These men were their own men. Whatever their shortcomings, they were not owned. Obama pretends to oppose those who own him but only the ignorant listen and even they don’t really believe him any more. He’s a grifter, one of the best, but still a grifter.

            As for our lot, they now sound to me like the state or even local politicians of my childhood, bignoting nobodies whose actions ultimately don’t matter. That’s the irony of globalisation; the more globalised we are the more the centre matters to all of us, no matter how far away from it we are.

          3. FaustCarton

            GC – they ran out of reply buttons after your last post. Good on you for the follow up,thanks.
            I think that speech from FDR was given at a Uni on the East Coast somewhere about a week or two out from the election. It does seem like a brave attempt to stand up to the Bildeberg/Pilgrim Club, but I still wonder if He was behind the gold and silver confiscation of 1933? I agree that none of them post Kennedy could say anything even remotely approaching this.
            A question GC-do you follow the arguments in these last few links on NC (up to 14/2/12 Oz time) re the black bloc vs the non-violence groups?
            I think the staging here of the Rudd revival is just very sad. One of my naive hopes would be that all ‘polls’ must be required to ask a question to participants of the level of understanding of the issue they are being questioned on and then a follow up test question with the results to be clearly published alongside the results of the formal question. These continual polls are surely just part of the facade?
            Anyway hope to see you on the ‘barricades’, I’ll be the bloke near the centre, trying to keep up a brave smile!

          4. Glenn Condell

            Hi FC

            haven’t read all the pieces re violence v non-violence mainly because I already know where I stand – for the latter 100%. Firstly I’m a 90 lb weakling and win most of my fights by 100 metres, but also I know viscerally what a very conservative country this is, and there would be very little sympathy here for Greek-style insurrection, even (perhaps especially) from those you might expect to support it. Maybe it’s a sort of nationalism but I do feel we have something special here and the way we deal with what’s coming I hope will confirm that, by channelling the energy into light rather than heat.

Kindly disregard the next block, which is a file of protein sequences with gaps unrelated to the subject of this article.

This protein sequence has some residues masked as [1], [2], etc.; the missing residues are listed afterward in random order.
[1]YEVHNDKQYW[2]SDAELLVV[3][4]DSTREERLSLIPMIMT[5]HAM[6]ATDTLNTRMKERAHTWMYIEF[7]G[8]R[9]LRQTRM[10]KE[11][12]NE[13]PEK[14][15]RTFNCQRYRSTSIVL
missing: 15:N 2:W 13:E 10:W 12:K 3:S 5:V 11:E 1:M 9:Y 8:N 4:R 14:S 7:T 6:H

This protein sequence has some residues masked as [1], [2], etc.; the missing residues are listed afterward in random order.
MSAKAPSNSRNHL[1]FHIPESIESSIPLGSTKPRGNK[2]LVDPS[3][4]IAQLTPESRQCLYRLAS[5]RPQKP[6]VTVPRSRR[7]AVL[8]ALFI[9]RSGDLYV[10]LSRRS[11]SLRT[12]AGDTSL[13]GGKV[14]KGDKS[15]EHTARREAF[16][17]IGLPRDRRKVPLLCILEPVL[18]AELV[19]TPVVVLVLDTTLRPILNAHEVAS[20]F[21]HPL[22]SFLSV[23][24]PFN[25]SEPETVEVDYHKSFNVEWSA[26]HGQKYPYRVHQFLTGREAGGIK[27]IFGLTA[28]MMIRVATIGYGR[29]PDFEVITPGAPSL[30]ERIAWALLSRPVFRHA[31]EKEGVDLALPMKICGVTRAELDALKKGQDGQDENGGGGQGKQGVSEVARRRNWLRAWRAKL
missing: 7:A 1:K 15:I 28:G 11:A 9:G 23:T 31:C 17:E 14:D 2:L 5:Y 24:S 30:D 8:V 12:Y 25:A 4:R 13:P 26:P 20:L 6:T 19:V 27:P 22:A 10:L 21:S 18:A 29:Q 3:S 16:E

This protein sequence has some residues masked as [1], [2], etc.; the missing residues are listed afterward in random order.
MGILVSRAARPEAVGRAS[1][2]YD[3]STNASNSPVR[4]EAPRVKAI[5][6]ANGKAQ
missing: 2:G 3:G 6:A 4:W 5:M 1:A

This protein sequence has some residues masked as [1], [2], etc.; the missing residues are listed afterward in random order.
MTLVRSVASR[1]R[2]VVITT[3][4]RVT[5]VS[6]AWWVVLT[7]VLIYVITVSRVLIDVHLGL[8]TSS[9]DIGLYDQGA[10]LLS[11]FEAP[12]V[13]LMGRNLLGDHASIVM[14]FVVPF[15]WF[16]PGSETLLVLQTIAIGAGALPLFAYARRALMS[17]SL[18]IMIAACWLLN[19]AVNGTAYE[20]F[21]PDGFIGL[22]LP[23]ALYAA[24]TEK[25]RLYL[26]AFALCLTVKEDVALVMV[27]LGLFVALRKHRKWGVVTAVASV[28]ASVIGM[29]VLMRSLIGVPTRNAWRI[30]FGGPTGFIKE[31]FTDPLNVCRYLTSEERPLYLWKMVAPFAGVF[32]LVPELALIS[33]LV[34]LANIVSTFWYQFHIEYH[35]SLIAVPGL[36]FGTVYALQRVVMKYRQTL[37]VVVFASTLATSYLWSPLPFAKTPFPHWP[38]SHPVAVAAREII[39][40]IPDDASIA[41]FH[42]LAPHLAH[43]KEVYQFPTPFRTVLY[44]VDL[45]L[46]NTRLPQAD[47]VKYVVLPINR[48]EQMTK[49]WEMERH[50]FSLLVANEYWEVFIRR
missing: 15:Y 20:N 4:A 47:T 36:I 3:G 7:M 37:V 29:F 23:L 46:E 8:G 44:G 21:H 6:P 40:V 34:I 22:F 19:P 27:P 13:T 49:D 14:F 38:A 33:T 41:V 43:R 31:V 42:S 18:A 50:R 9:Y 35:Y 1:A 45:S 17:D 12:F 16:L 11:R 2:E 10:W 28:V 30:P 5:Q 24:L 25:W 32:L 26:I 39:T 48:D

Of course, if they came for me or mine, if we start being rounded up, beaten and jailed by robocops for say online dissent or peaceful protest then I might change my spots. Never say never. But there is with massed non-violence (a) more potential for change, esp if the restraint contrasts with the official reaction, and (b) far less downside in terms of both public opinion, and the capacity of capital’s officialdom to react violently. If shop windows are smashed, if police stations are bombed, no matter how bad things are, a vast plurality of the Australians I know would sympathise with an even harsher response. So it’s a no-brainer.

            I don’t know if you saw the Uni students being casually gassed at Berkeley a while ago, who joined hands and chanted the cops out of the area. Had they got up and injured or even killed a few cops, talking heads would be hosting chin-stroking debates apportioning blame. Don’t give them the opportunity. No-one who saw that could plausibly support the police involved.

            And like I said before, those who advocate violence need to be screened to within an inch of their lives and be regarded with suspicion even if they appear to be clean.

            Re Rudd, all I can say is ‘meh’! Who cares? Deckchairs on one of the Titanic’s smaller lifeboats. Even Abbott varies only by degree – it’s just a question of the speed with which we are sold out. Point is, apart from Bob Brown, there is no-one who represents my constituency, the ‘get the Yanks the hell out of my polity’ constituency. Oh and the ‘stop relying on mining and madly chasing ‘growth’ and start to prepare for the future by increasing the resilience of communities with job guarantees and food security and local energy and life skills education’ constituency as well. No sign of them in either of the only parties that can govern.